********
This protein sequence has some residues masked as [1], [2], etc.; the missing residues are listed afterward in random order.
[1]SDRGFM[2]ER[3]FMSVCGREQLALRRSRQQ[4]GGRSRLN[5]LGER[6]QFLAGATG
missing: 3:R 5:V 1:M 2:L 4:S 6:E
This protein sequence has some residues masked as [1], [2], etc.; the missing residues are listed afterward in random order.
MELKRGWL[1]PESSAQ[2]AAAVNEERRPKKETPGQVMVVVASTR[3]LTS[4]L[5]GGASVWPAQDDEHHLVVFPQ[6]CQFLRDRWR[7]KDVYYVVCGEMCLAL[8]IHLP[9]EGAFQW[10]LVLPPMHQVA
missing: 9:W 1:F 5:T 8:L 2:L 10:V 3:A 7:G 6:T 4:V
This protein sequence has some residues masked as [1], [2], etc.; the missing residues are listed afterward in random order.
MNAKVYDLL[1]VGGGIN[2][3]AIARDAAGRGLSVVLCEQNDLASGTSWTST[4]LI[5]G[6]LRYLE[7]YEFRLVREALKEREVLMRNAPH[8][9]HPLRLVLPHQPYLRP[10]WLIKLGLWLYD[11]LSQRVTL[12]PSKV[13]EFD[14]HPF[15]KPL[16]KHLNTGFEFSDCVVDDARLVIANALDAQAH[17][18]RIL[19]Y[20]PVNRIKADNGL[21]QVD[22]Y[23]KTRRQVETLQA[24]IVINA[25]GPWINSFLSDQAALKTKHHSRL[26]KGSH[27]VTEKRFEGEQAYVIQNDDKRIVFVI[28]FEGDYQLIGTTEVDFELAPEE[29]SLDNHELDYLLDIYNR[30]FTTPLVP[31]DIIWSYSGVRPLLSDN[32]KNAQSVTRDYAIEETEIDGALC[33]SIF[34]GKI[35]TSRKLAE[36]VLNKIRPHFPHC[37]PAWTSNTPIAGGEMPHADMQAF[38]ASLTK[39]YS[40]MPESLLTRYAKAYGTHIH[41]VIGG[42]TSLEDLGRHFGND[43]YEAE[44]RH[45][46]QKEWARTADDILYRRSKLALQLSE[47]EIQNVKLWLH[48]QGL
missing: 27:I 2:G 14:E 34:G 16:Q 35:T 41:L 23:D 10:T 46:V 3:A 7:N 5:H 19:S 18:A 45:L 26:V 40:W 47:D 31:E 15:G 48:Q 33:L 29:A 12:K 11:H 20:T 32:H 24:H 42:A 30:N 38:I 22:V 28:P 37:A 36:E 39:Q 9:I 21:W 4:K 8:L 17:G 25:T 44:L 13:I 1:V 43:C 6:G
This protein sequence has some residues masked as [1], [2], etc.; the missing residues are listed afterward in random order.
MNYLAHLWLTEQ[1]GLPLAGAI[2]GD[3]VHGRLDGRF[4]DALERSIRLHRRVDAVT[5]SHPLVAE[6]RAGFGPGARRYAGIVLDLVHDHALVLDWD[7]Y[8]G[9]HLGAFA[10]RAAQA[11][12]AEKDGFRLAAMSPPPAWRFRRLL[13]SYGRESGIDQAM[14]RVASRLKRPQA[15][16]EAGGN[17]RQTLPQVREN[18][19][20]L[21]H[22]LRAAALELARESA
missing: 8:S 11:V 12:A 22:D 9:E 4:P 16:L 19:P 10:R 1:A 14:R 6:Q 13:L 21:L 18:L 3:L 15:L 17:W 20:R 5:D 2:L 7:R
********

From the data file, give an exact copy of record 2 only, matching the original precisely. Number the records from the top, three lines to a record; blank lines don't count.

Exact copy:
This protein sequence has some residues masked as [1], [2], etc.; the missing residues are listed afterward in random order.
MELKRGWL[1]PESSAQ[2]AAAVNEERRPKKETPGQVMVVVASTR[3]LTS[4]L[5]GGASVWPAQDDEHHLVVFPQ[6]CQFLRDRWR[7]KDVYYVVCGEMCLAL[8]IHLP[9]EGAFQW[10]LVLPPMHQVA
missing: 9:W 1:F 5:T 8:L 2:L 10:V 3:A 7:G 6:T 4:V